Your retirement plan audit has been completed, now what? You may think the completion of the audit ends the work to be done, but that’s not the case. Don’t forget you need to review any communication letters from the auditor and take action if needed.
If your retirement plan is auditable, your auditors are required to make certain communications to “those charged with governance,” such as the plan sponsor or committee with the responsibility for overseeing the plan’s operations. These communications are usually issued via one of two communication letters:
(1) the SAS 114: The Auditor’s Communication with Those Charged with Governance letter or (2) the SAS 115 Letter: Communicating Internal Control Related Matters Identified in an Audit.
Even if your plan auditor does not identify material weaknesses or deficiencies that would require written communication, he or she is likely to communicate any insignificant deficiencies or recommendations for how to improve the plan’s operations, security or governance via a “Management Letter.” Some auditors may prefer to have a conversation with the plan sponsor or committee in charge of the plan to make sure the comments are understood.
For most plans, the plan sponsor or committee charged with governance may include the audit committee of the Board or the appropriate group overseeing the financial reporting process of the plan, such as the employee benefits committee, administrative committee, plan administrator, or responsible party. For some plans, it may be a single executive, such as the chief financial officer.
The plan sponsor or committee charged with governance of your plan should expect to receive and review these communications from your plan auditor with the understanding that the Department of Labor will often see a copy of the auditor’s findings as well as any successor auditor.
This “SAS 114” letter is an American Institute of CPAs (AICPA) required communication letter for all financial statement audits. The letter's purpose is to communicate to those charged with governance, any significant findings, and other information, such as disagreements with management, audit adjustments, and significant estimates that aren’t communicated in the audited financial statements. These are findings that must be understood and addressed by the Persons charged with governance.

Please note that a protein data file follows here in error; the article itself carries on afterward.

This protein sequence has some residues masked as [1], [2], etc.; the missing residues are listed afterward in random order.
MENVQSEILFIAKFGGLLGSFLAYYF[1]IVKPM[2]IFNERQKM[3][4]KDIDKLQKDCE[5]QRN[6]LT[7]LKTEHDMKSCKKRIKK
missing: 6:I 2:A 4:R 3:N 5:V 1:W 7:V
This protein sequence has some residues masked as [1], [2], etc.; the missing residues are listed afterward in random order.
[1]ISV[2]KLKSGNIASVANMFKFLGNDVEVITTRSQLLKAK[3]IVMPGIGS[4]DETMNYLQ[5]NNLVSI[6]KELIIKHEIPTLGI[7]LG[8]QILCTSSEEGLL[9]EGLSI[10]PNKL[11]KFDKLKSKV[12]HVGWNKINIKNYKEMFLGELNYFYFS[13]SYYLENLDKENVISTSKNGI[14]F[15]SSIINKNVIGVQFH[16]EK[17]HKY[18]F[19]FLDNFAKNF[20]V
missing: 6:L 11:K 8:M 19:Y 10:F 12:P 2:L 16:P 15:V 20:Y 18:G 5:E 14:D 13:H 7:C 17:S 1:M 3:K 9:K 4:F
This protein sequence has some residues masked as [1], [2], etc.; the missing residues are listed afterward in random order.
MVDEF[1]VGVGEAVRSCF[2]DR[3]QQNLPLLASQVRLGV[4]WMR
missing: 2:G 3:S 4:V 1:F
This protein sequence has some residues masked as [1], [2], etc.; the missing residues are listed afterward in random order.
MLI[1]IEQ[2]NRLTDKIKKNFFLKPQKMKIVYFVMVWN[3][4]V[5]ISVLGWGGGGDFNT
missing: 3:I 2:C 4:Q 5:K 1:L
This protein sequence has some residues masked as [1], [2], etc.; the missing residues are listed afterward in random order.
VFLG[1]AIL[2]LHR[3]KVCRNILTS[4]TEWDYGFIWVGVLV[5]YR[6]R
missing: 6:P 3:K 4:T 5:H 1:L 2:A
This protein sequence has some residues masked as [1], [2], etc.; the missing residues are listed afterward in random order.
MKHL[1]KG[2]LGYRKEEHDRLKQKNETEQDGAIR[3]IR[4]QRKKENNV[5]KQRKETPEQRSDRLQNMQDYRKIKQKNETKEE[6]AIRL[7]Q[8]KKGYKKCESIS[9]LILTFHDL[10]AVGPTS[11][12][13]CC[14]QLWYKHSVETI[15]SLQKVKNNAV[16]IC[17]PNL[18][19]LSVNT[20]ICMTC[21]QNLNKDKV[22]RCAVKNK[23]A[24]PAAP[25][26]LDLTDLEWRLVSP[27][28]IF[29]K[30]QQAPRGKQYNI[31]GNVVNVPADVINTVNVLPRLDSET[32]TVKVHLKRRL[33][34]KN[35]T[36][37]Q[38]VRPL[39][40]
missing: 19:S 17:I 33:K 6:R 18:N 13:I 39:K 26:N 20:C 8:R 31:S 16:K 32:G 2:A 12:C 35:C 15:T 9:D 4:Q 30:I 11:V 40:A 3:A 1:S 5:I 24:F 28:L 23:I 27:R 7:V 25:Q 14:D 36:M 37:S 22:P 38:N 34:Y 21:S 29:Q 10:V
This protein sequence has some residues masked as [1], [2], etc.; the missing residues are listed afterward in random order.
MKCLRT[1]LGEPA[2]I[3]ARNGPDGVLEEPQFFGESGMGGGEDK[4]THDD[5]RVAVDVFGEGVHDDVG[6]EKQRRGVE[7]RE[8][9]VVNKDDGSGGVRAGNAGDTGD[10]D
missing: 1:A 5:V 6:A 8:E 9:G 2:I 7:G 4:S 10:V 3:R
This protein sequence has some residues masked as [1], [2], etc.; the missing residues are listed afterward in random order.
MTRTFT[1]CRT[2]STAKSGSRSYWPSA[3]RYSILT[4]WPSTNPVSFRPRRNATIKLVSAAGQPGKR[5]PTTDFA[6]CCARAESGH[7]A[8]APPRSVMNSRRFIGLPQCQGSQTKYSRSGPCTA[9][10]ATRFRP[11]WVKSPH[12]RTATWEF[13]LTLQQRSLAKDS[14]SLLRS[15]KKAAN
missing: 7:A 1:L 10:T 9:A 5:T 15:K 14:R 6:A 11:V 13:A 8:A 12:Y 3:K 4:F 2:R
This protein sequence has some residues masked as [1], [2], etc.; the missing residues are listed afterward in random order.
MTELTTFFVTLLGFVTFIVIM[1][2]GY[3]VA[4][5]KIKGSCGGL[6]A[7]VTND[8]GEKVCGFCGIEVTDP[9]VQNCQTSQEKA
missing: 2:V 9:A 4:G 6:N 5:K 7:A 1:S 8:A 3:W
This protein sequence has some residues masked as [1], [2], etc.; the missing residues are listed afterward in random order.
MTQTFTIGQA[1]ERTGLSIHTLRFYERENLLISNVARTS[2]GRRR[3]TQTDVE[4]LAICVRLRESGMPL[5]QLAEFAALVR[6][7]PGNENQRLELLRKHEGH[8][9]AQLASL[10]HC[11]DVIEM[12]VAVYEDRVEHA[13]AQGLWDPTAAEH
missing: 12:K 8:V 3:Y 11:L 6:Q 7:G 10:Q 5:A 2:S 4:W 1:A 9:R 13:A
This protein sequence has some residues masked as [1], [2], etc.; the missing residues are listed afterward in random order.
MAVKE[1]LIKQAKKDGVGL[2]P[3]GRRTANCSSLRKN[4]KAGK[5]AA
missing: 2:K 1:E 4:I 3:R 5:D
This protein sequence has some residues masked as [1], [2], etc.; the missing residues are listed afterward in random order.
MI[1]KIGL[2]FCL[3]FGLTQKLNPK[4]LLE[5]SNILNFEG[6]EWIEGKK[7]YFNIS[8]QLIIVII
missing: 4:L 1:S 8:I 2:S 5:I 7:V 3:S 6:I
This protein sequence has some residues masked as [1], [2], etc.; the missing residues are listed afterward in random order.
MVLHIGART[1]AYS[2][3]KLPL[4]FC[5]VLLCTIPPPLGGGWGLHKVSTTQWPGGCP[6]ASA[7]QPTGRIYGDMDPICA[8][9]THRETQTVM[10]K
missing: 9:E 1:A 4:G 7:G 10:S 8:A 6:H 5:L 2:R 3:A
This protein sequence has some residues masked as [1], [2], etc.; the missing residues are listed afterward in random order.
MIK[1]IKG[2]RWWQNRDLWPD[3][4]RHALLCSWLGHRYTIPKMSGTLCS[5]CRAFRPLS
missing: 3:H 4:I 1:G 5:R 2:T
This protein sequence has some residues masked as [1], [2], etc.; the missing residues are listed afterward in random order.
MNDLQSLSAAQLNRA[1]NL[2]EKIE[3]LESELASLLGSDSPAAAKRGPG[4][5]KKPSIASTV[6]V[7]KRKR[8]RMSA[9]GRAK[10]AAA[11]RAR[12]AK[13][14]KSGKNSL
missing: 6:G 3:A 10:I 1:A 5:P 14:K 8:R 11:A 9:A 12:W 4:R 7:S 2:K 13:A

The “SAS 115” letter is usually issued when any significant deficiencies or material weaknesses would have been discussed with management during the audit but is not required to be communicated in written form. In performing an audit of your plan’s internal controls and plan financials, your auditors are required to obtain an understanding of the plan’s operations and internal controls. In doing so, they may become aware of matters related to your plan’s internal control that may be considered deficiencies, significant deficiencies, or material weaknesses.
These are matters that the sponsor or committee in charge of the plan must familiarize themselves with to establish a correction and prevention plan.
Following is a description of each potential observation:
Deficiencies in Internal Control. A deficiency in internal control exists when the design or operation of a control does not allow management or employees, in the normal course of performing their assigned functions, to prevent, or detect, and correct misstatements on a timely basis.
Significant Deficiencies. A significant deficiency is a deficiency, or a combination of deficiencies, in internal control that is less severe than a material weakness, yet important enough to merit attention by those charged with governance.
Material Weaknesses. A material weakness is a deficiency, or combination of deficiencies, in internal control, such that there is a reasonable possibility that a material misstatement of the entity’s financial statements will not be prevented, or detected, and corrected on a timely basis.
As mentioned earlier, auditors are not required to make these communications in writing (SAS 115 letter) unless, in the auditor’s professional judgment, verbal communication would not be adequate. Therefore, no letter can be a good thing but is not an all clear signal.
Regardless of the form of communication, both letters should be reviewed with each affected party to ensure the accuracy of plan operations and the integrity of the plan’s assets and financial reporting.
Multnomah Group is a registered investment adviser, registered with the Securities and Exchange Commission. Any information contained herein or on Multnomah Group’s website is provided for educational purposes only and does not intend to make an offer or solicitation for the sale or purchase of any specific securities, investments, or investment strategies. Investments involve risk and, unless otherwise stated, are not guaranteed. Multnomah Group does not provide legal or tax advice.